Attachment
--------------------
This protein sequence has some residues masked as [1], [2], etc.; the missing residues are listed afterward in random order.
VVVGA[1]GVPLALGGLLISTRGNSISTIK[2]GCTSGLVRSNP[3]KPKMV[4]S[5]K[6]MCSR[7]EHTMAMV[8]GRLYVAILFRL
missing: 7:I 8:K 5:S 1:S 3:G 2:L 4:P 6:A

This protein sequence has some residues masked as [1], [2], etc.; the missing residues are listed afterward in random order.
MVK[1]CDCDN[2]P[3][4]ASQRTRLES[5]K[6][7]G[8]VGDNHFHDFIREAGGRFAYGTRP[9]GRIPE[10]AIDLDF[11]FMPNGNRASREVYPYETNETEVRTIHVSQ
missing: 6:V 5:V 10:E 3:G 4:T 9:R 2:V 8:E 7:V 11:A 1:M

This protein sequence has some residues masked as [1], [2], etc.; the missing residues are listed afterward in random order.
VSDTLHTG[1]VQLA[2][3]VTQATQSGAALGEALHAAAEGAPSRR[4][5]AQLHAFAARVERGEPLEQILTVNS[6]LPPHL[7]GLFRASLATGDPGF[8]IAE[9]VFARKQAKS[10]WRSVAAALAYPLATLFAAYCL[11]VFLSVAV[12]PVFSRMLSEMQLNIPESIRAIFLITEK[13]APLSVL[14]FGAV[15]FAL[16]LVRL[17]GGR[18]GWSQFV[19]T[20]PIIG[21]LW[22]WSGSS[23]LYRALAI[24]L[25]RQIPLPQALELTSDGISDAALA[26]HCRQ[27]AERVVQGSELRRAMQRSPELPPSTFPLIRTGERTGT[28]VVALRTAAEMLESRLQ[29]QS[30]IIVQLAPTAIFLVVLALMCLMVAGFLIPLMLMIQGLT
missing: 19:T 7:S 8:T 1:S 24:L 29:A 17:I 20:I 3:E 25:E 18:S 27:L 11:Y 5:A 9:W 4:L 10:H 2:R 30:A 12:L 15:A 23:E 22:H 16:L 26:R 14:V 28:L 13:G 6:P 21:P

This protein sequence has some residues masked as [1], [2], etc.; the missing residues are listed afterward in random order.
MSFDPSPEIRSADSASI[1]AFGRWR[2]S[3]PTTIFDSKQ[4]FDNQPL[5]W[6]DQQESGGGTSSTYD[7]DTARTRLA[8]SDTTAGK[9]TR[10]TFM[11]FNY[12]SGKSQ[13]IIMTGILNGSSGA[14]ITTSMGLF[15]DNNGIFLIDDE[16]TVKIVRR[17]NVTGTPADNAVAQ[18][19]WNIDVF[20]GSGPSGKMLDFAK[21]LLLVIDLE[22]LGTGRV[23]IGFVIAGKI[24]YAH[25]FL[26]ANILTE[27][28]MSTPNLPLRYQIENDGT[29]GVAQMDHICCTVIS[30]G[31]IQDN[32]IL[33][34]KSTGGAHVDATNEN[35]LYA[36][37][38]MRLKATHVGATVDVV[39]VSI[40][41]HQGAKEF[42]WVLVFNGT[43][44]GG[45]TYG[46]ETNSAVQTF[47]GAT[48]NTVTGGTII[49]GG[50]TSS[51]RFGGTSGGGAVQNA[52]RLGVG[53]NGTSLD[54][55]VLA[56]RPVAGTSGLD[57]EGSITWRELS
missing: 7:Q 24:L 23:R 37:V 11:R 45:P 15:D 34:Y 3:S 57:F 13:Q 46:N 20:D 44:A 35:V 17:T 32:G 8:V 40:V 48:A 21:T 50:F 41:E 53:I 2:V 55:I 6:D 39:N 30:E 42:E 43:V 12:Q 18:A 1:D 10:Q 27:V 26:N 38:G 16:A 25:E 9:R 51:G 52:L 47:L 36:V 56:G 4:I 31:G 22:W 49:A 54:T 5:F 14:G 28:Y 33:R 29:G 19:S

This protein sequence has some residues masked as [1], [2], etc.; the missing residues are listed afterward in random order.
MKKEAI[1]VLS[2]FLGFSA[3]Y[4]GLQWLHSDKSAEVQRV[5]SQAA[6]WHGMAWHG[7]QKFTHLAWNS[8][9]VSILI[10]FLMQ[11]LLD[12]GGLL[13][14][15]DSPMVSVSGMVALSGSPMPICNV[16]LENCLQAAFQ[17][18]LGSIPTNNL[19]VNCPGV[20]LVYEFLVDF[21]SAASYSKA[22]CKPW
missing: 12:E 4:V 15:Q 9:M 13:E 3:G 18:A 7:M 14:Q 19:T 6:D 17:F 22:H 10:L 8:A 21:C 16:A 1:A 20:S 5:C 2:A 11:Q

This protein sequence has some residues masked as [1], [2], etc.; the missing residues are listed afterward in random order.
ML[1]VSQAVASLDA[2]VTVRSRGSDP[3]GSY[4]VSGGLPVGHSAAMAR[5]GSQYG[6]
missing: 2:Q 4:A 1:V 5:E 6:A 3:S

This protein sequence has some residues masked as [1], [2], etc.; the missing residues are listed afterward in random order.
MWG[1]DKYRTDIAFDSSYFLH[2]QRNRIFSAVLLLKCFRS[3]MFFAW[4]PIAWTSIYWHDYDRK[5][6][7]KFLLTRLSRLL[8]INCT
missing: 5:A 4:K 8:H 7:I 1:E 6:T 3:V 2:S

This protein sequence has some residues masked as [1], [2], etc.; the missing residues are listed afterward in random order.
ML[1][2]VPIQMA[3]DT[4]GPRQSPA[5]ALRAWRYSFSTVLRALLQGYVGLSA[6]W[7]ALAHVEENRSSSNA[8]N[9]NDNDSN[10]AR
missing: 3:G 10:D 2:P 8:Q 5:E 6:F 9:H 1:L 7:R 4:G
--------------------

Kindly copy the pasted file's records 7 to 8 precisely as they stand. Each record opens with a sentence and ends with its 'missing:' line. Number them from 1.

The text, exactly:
This protein sequence has some residues masked as [1], [2], etc.; the missing residues are listed afterward in random order.
MWG[1]DKYRTDIAFDSSYFLH[2]QRNRIFSAVLLLKCFRS[3]MFFAW[4]PIAWTSIYWHDYDRK[5][6][7]KFLLTRLSRLL[8]INCT
missing: 5:A 4:K 8:H 7:I 1:E 6:T 3:V 2:S

This protein sequence has some residues masked as [1], [2], etc.; the missing residues are listed afterward in random order.
ML[1][2]VPIQMA[3]DT[4]GPRQSPA[5]ALRAWRYSFSTVLRALLQGYVGLSA[6]W[7]ALAHVEENRSSSNA[8]N[9]NDNDSN[10]AR
missing: 3:G 10:D 2:P 8:Q 5:E 6:F 9:H 1:L 7:R 4:G